“Lebanon is more connected to Syria today than it was in the past. The war in Syria is spilling over into Lebanon. We see Syrian planes and helicopters operating in the Lebanon Valley against the Sunnis. Lebanon will not be stable in the near future because of this.
“Bashar Assad’s victory in al-Qusair is not a turning point in this civil war in Syria, and I don’t believe that he’s on a victory momentum. He controls only a small part of his country. Hizbullah is involved in the fighting in Syria and has absorbed many casualties in battle. As far as we know, there are more than 1000 Hizbullah casualties. We have to be prepared for a prolonged civil war, with many ups and downs.”
And what is your policy regarding Syria and Lebanon? one of the listeners queried.
“Israel’s policy is not to get involved in the war in Syria,” Yaalon hastened to answer. “We have instated three red lines for the Syrian regime: not to allow the transfer of sophisticated chemical weapons to terror groups, Hizbullah or otherwise; not to allow the transfer of chemical weapons; and to preserve quiet on our border in the Golan Heights. When they cross these red lines, as has happened in the Golan, we take action with the goal of destroying the Syrian post that is responsible for the gunfire.”
Do you also help Syrian casualties, at least those near the Israeli border, where battles also take place?
“Certainly. We provide humanitarian assistance to people living in the border region. We have established a field hospital, and we transfer Syrian casualties to hospitals in Israel, where they receive treatment like any Israeli patient.”
And then Yaalon began speaking about a different neighbor of Israel: Jordan. That country is also suffering from the effects of what is happening in the region, and as he spoke, he recommended that the United States maintain its good relationship with Amman.
“Jordan is very affected by the situation in our region. The Syrian refugees are a big headache for King Abdullah of Jordan. The situation in Syria can affect Jordan’s security. Al-Qaida elements in southern Syria are liable to challenge Jordan. As far as we are concerned, it is clear that Jordan is an island of stability in the region, and that’s why we believe that Jordan must be supported by the United States and other allies, to make sure it remains that way. The Jordanians are doing excellent work along our border.”
And in every scenario you describe, the Russians are also involved, someone remarked.
“The Russian story is related but different,” Yaalon replied. “The relations between Russia and Israel are different from the way they were during the Cold War. We have diplomatic ties with Russia and an opportunity to share our concerns, as Prime Minister Binyamin Netanyahu did with President Putin a few weeks ago. We are not happy with the Russian activity in the region. In the past, the Russian government canceled a deal to provide S-300 missiles to Iran. When we have opinions regarding weapons deals — some of which are very sophisticated — we have the channels through which we can express our position to the Russian government.
“The Russians are not operating against us,” Yaalon added. “We are not at the top of their list of concerns when they sell weapons. What exists is a power struggle with the United States, and there are many open issues between these two countries, among them a no-fly zone and the future of Syria. They are using the arms supplies as a political card against the West. We’re not pleased about it, because our forces and citizens have been injured in the past from weapons sold to Syria and then transferred to Hizbullah and Hamas. We have our opinions on this issue, and we make them very clear to Moscow.”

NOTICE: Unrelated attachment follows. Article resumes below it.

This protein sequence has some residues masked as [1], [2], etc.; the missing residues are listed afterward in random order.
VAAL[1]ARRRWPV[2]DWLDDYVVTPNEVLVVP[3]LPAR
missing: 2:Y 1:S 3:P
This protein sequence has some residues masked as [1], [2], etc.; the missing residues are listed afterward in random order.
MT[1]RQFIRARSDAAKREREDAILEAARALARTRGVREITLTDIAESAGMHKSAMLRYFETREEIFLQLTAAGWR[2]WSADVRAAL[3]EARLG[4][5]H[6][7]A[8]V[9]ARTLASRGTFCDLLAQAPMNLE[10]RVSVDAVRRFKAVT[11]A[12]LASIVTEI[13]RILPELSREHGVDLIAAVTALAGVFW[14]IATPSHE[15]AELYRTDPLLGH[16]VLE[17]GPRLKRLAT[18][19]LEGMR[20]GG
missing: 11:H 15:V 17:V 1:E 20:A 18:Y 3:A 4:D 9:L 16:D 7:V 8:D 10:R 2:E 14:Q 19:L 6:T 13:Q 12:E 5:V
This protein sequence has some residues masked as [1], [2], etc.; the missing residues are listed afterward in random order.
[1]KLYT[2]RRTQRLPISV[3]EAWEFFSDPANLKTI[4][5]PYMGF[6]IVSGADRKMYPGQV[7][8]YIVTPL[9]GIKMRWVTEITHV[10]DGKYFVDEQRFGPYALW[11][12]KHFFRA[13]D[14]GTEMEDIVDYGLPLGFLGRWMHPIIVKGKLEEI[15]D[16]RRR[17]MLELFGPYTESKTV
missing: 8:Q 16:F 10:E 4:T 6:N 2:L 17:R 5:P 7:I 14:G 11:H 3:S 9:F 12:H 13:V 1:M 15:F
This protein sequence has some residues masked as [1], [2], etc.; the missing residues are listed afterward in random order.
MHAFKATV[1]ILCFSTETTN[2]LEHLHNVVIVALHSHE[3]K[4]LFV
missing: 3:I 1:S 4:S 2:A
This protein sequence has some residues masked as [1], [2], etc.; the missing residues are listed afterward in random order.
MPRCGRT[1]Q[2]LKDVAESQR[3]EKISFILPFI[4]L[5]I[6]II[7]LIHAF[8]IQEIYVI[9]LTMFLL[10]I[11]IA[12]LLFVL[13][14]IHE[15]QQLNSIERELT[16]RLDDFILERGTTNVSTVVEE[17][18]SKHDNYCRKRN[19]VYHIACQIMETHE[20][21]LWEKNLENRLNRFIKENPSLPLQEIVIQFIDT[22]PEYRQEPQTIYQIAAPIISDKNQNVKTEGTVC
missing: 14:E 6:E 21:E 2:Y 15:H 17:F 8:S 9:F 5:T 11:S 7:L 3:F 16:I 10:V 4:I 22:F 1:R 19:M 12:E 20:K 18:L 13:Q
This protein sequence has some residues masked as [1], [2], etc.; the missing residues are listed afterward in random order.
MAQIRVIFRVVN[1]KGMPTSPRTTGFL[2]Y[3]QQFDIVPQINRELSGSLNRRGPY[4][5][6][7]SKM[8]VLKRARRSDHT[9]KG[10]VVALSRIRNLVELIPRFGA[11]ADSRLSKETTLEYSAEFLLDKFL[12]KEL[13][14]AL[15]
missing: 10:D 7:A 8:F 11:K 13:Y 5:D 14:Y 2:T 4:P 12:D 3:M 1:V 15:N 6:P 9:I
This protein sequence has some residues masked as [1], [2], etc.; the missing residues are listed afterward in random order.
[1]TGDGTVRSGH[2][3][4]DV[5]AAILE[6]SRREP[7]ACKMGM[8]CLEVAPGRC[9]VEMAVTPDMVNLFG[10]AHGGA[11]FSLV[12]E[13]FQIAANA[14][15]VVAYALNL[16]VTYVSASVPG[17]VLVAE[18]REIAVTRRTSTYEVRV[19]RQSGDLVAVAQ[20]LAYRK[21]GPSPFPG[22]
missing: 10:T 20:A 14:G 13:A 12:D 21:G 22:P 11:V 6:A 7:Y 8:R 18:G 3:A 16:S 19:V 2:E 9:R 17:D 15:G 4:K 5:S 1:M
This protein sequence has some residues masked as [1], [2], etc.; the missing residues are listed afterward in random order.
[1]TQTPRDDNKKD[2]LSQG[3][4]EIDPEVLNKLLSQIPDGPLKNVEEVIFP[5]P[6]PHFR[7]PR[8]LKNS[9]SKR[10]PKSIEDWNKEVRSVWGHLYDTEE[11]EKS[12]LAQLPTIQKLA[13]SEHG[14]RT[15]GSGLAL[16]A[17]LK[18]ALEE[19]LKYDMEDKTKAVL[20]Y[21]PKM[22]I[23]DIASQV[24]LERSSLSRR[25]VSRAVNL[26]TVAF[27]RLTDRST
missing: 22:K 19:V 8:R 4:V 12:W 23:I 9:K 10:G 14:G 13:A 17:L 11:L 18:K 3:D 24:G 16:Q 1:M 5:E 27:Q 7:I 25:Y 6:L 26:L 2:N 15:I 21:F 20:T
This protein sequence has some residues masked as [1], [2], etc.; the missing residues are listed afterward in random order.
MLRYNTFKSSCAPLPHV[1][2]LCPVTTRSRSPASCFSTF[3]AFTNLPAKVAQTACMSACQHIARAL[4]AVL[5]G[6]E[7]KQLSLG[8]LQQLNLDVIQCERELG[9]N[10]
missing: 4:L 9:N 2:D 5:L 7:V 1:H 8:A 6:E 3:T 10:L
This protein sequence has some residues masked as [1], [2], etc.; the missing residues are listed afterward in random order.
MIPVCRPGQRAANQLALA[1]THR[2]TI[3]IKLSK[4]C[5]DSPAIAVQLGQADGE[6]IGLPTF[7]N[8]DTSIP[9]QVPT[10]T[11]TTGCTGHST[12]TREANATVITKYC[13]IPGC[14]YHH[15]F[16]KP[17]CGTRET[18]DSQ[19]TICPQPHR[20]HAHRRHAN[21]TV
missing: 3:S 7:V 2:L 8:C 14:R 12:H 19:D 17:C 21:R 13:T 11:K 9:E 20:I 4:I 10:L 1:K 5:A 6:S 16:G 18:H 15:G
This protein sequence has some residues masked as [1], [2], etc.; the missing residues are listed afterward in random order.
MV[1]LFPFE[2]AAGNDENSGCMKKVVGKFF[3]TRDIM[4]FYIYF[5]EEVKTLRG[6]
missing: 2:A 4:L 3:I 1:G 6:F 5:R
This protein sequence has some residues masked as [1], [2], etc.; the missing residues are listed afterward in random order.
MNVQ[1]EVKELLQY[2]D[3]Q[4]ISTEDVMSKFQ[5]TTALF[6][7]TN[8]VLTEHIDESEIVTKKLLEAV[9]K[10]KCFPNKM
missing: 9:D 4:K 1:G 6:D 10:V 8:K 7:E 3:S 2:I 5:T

Yaalon spoke fluidly and openly. He also addressed the issue of Egypt and its relations with Israel.
“The regime in Egypt is challenged by three factors: the economic factor, which we see no solution for on the horizon, which worries us; the political challenge by those who are displeased with the Islamic regime, which is not a sign of stability, and the security challenge — first and foremost internal security. Citizens in Egypt do not feel secure. That is why people are coming to the realization that this type of Islam is not the solution.
“We have good security ties with Egypt, which is beneficial for both countries,” Yaalon revealed. “The border we share with Egypt is the only one that is quiet, from their side. Egyptian security forces are deployed in Sinai in order to combat terror. We expect Egypt to deal with the issue of terrorists arming in Sinai, which is a lawless, chaotic region, and which poses a threat to Egypt as well. Smuggling weapons from Libya, and previously from Sudan, has diminished, and part of that is due to Egyptian activity on the issue.”
From Egypt, Yaalon moved on to discuss Turkey.
“The changes in the relations between Turkey and Israel did not come from Yerushalayim, but rather from Ankara. Already in 2004, we began to see changes when Turkey joined up with our enemies. The peak came with the Turkish provocation with the Marmara, which the Turkish government was responsible for. We will not return to the golden years of strategic ties with Turkey, but we do have good economic ties with them. We hope that ambassadors will be able to return to the capitals. We will resolve the crisis in the near future,” Yaalon expressed his hopes.